A fledgling oil and gas geoscience consultancy is getting ready to move from “start-up to scale-up” after its first 18 months in business.
Echo Geo was launched in London by a team of geologists mid-2016 – a day after they were made redundant following E.ON’s sale of its exploration and production business to Premier Oil.
The company has had a strong start to life against the backdrop of one of the toughest periods the oil industry has faced.
Echo Geo has built up a “healthy mix” of clients including medium-sized UK independents and some international operators across several regions.
The company, whose bread and butter is seismic interpretation and integrated geo-seismic studies, has worked on projects for oil companies like Cairn Energy, Zennor Petroleum and Cluff Natural Resources.
It has also carried out a multi-client, integrated regional study of the Western Barents Margin’s hydrocarbon potential.
A major Norwegian operator bought the study and the results have been shared with the Norwegian Petroleum Directorate.
The company also has a “strong order book” through the first quarter of 2018.
Managing director Richard Hiney, who led the team at E.ON, said the downturn gave him the impetus to start his own business, but acknowledges he couldn’t have picked a more difficult time to make a go of things.
Mr Hiney said: “When I look back on that time, it was the real trough of the downturn. It was the worst time to start a geoscience consultancy in oil and gas.
“But we felt we had a clear model for what we were going to offer and it felt like that was different from what others were offering.
“I wanted to try something new and had been thinking about it for a while. The downturn was the catalyst for us to do it.
“I thought, ‘let’s take a successful team and make an independent consultancy’.”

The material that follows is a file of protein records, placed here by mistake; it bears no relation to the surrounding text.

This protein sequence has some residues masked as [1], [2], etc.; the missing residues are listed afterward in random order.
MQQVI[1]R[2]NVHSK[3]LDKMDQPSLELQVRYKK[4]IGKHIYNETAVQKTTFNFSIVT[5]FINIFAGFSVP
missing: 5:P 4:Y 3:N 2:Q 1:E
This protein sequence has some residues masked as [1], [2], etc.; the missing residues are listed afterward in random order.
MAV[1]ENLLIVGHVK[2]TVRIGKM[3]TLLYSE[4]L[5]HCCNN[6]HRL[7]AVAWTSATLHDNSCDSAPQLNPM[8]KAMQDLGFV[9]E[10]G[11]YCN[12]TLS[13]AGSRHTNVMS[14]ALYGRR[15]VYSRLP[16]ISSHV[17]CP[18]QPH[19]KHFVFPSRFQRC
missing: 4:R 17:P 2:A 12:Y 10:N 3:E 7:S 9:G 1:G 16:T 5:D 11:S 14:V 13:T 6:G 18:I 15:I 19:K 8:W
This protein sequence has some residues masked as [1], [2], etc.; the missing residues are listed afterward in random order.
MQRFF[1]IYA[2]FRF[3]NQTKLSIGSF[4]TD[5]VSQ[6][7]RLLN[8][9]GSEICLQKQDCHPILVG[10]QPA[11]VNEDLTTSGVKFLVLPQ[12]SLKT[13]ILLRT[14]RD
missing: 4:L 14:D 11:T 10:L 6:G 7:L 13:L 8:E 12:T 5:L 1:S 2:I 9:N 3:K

Mr Hiney said a combination of having an experienced team and offering a hands-on, personal service has given Echo Geo an advantage.
He said: “We’ve all worked for E&P companies so we’ve seen what’s needed from the other side of the fence.
“Our philosophy is that our team becomes an extension of the client’s company and plugs into what they’re doing.
“What most consultancies do is take some data away, work on it, then deliver the report.
“We offer a small integrated team that can sit desk-side with clients or work in our office.
“There’s constant interaction so the client is clear on what we’re doing. We feel that personal approach is different.”
Another innovate step has been the formation of alliances with some businesses which would ordinarily rival Echo Geo.
It joined forces with Norwegian firm ExploCrowd for the Western Barents study and is helping GeoTeric enhance its software in exchange for access to prototype research and development tools.
Mr Hiney said: “We saw early on that in the current environment there is a need to work with other like-minded companies to offer something different.
“If a competitor can offer something that complements what we do we will try to team up. That gives us an edge.”
Mr Hiney said Echo Geo is now targeting bigger deals and more appointments.
He said: “It’s been a tough two or three years for companies in the areas we work in.
“Everyone has had to reshape themselves and become more competitive in terms of pricing and service offering.
“We’ve been doing this for 18 months and now we want to step up. We’ve been competitive because we don’t have big overheads and are flexible.
“Now we are moving from start-up to scale-up. We want to have a bigger team and secure longer-duration projects.
“We’ve been in talks with a North Sea operator about providing geology and geophysics work for them.
“A project like that can be a springboard for us and help us build for the long term.”
He added: “I’m proud we’ve been able to offer jobs during the downturn and we want to keep doing that.
“I constantly get e-mails from people looking for jobs, and there are good people out there.
“I’ll find the right people. But as the market improves, and it is improving, good people will start going other places so we need to snag some people.”